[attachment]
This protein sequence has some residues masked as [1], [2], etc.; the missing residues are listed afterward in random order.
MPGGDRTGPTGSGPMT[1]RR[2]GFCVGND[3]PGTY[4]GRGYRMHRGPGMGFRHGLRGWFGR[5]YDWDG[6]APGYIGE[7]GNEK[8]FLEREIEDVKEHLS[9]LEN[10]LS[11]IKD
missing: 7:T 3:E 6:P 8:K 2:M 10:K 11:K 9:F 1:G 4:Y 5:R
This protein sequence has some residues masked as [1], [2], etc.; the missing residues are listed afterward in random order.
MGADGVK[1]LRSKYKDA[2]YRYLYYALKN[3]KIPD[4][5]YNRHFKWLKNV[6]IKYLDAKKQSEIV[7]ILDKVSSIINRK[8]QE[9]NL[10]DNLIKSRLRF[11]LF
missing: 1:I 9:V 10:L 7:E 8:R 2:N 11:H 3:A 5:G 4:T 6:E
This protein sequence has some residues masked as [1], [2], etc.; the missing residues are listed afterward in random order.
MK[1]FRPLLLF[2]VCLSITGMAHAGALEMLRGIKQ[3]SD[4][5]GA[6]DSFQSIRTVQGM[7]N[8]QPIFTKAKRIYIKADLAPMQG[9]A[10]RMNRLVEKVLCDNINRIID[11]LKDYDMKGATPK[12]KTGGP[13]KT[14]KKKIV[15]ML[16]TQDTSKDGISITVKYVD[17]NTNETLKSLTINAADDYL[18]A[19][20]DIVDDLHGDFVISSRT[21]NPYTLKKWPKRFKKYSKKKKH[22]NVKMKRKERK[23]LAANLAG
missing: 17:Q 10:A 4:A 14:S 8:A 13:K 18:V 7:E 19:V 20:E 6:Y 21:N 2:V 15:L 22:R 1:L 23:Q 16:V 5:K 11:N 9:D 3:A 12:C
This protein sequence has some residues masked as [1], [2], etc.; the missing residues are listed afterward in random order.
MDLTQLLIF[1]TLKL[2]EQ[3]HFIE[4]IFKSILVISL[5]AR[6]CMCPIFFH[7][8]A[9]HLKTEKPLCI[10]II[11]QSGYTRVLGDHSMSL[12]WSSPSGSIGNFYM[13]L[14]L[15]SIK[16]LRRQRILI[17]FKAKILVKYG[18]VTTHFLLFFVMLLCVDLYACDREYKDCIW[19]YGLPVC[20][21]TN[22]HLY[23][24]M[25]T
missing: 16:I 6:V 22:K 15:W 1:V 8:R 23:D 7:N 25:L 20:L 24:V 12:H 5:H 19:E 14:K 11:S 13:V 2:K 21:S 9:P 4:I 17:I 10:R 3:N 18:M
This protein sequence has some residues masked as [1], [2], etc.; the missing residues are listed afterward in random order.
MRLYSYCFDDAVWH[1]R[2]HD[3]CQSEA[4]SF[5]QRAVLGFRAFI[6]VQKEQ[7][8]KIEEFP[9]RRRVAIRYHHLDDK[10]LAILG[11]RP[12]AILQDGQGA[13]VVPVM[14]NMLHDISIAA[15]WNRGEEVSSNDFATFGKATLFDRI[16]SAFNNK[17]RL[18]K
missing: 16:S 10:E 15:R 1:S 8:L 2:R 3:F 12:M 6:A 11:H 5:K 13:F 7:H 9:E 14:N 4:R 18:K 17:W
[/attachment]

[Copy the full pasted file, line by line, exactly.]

This protein sequence has some residues masked as [1], [2], etc.; the missing residues are listed afterward in random order.
MPGGDRTGPTGSGPMT[1]RR[2]GFCVGND[3]PGTY[4]GRGYRMHRGPGMGFRHGLRGWFGR[5]YDWDG[6]APGYIGE[7]GNEK[8]FLEREIEDVKEHLS[9]LEN[10]LS[11]IKD
missing: 7:T 3:E 6:P 8:K 2:M 10:K 11:K 9:F 1:G 4:Y 5:R
This protein sequence has some residues masked as [1], [2], etc.; the missing residues are listed afterward in random order.
MGADGVK[1]LRSKYKDA[2]YRYLYYALKN[3]KIPD[4][5]YNRHFKWLKNV[6]IKYLDAKKQSEIV[7]ILDKVSSIINRK[8]QE[9]NL[10]DNLIKSRLRF[11]LF
missing: 1:I 9:V 10:L 7:E 8:R 2:N 11:H 3:A 5:G 4:T 6:E
This protein sequence has some residues masked as [1], [2], etc.; the missing residues are listed afterward in random order.
MK[1]FRPLLLF[2]VCLSITGMAHAGALEMLRGIKQ[3]SD[4][5]GA[6]DSFQSIRTVQGM[7]N[8]QPIFTKAKRIYIKADLAPMQG[9]A[10]RMNRLVEKVLCDNINRIID[11]LKDYDMKGATPK[12]KTGGP[13]KT[14]KKKIV[15]ML[16]TQDTSKDGISITVKYVD[17]NTNETLKSLTINAADDYL[18]A[19][20]DIVDDLHGDFVISSRT[21]NPYTLKKWPKRFKKYSKKKKH[22]NVKMKRKERK[23]LAANLAG
missing: 17:Q 10:A 4:A 14:S 8:A 13:K 18:V 7:E 19:V 20:E 6:Y 21:N 2:V 15:L 22:R 1:L 23:Q 16:V 5:K 11:N 9:D 3:A 12:C
This protein sequence has some residues masked as [1], [2], etc.; the missing residues are listed afterward in random order.
MDLTQLLIF[1]TLKL[2]EQ[3]HFIE[4]IFKSILVISL[5]AR[6]CMCPIFFH[7][8]A[9]HLKTEKPLCI[10]II[11]QSGYTRVLGDHSMSL[12]WSSPSGSIGNFYM[13]L[14]L[15]SIK[16]LRRQRILI[17]FKAKILVKYG[18]VTTHFLLFFVMLLCVDLYACDREYKDCIW[19]YGLPVC[20][21]TN[22]HLY[23][24]M[25]T
missing: 16:I 6:V 22:K 15:W 1:V 8:R 23:D 7:N 25:L 20:L 24:V 12:H 5:H 19:E 14:K 11:S 13:V 2:K 21:S 9:P 4:I 17:I 10:R 3:N 18:M
This protein sequence has some residues masked as [1], [2], etc.; the missing residues are listed afterward in random order.
MRLYSYCFDDAVWH[1]R[2]HD[3]CQSEA[4]SF[5]QRAVLGFRAFI[6]VQKEQ[7][8]KIEEFP[9]RRRVAIRYHHLDDK[10]LAILG[11]RP[12]AILQDGQGA[13]VVPVM[14]NMLHDISIAA[15]WNRGEEVSSNDFATFGKATLFDRI[16]SAFNNK[17]RL[18]K
missing: 16:S 10:E 15:R 1:S 8:L 2:R 3:F 12:M 6:A 11:H 5:K 13:F 7:H 9:E 14:N 4:R 18:K 17:W